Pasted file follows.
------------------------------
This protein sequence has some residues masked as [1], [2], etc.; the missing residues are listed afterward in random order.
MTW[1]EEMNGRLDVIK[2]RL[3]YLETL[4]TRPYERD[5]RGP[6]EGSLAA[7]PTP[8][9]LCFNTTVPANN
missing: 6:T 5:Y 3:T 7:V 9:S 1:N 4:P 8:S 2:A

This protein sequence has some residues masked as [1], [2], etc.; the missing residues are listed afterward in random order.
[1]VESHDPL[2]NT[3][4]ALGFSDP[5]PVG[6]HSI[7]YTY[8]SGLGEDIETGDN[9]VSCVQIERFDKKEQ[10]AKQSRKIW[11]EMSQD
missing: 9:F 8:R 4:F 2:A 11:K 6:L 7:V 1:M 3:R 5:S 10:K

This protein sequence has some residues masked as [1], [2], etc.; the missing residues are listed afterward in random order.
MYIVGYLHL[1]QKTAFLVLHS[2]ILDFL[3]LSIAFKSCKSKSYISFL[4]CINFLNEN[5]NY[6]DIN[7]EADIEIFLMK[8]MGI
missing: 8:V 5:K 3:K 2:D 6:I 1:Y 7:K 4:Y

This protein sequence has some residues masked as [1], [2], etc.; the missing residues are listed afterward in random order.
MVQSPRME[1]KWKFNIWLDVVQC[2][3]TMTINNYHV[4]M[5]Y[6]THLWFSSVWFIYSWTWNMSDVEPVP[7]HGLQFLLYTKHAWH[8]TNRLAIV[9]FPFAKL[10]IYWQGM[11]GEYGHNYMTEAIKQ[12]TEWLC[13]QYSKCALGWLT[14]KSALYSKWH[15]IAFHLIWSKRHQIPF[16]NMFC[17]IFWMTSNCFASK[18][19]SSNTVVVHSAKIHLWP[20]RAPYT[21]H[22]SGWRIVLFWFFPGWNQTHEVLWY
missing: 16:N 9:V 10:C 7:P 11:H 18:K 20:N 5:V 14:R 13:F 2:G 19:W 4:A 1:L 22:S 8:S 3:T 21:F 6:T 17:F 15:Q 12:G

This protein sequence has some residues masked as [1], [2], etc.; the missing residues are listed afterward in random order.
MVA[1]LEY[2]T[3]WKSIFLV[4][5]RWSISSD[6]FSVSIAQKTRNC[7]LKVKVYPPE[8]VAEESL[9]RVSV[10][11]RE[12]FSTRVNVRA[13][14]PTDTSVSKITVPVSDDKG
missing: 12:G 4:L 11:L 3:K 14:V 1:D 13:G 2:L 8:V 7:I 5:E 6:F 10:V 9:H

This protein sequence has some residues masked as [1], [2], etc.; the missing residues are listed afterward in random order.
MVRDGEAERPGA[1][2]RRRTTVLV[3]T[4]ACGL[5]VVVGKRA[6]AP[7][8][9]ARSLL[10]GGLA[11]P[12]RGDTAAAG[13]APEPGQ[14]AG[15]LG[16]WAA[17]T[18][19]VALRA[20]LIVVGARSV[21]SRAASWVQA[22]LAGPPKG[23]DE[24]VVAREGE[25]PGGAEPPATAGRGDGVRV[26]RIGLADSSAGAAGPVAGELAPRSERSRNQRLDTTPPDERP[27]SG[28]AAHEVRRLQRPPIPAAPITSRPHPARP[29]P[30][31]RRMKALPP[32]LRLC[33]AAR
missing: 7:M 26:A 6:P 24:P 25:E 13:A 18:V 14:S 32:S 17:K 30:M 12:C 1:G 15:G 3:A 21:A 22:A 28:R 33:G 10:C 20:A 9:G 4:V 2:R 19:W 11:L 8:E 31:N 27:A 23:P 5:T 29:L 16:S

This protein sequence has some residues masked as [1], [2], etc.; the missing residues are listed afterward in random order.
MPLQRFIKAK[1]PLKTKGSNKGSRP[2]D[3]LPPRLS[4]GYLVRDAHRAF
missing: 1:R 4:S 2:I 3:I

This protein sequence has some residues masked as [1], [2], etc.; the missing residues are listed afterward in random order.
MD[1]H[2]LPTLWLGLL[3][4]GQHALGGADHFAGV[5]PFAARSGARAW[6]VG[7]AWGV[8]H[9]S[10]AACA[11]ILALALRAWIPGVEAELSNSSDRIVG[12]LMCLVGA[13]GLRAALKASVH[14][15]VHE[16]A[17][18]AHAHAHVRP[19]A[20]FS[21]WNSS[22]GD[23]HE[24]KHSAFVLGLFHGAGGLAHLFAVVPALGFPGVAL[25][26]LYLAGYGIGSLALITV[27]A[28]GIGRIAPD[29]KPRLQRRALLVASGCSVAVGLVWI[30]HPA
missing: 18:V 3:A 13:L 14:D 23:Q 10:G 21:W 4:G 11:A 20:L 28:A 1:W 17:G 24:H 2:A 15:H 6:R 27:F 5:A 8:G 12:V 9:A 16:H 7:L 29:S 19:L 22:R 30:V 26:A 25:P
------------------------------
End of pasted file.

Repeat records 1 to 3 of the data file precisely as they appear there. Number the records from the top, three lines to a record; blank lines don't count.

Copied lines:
This protein sequence has some residues masked as [1], [2], etc.; the missing residues are listed afterward in random order.
MTW[1]EEMNGRLDVIK[2]RL[3]YLETL[4]TRPYERD[5]RGP[6]EGSLAA[7]PTP[8][9]LCFNTTVPANN
missing: 6:T 5:Y 3:T 7:V 9:S 1:N 4:P 8:S 2:A

This protein sequence has some residues masked as [1], [2], etc.; the missing residues are listed afterward in random order.
[1]VESHDPL[2]NT[3][4]ALGFSDP[5]PVG[6]HSI[7]YTY[8]SGLGEDIETGDN[9]VSCVQIERFDKKEQ[10]AKQSRKIW[11]EMSQD
missing: 9:F 8:R 4:F 2:A 11:K 6:L 7:V 1:M 3:R 5:S 10:K

This protein sequence has some residues masked as [1], [2], etc.; the missing residues are listed afterward in random order.
MYIVGYLHL[1]QKTAFLVLHS[2]ILDFL[3]LSIAFKSCKSKSYISFL[4]CINFLNEN[5]NY[6]DIN[7]EADIEIFLMK[8]MGI
missing: 8:V 5:K 3:K 2:D 6:I 1:Y 7:K 4:Y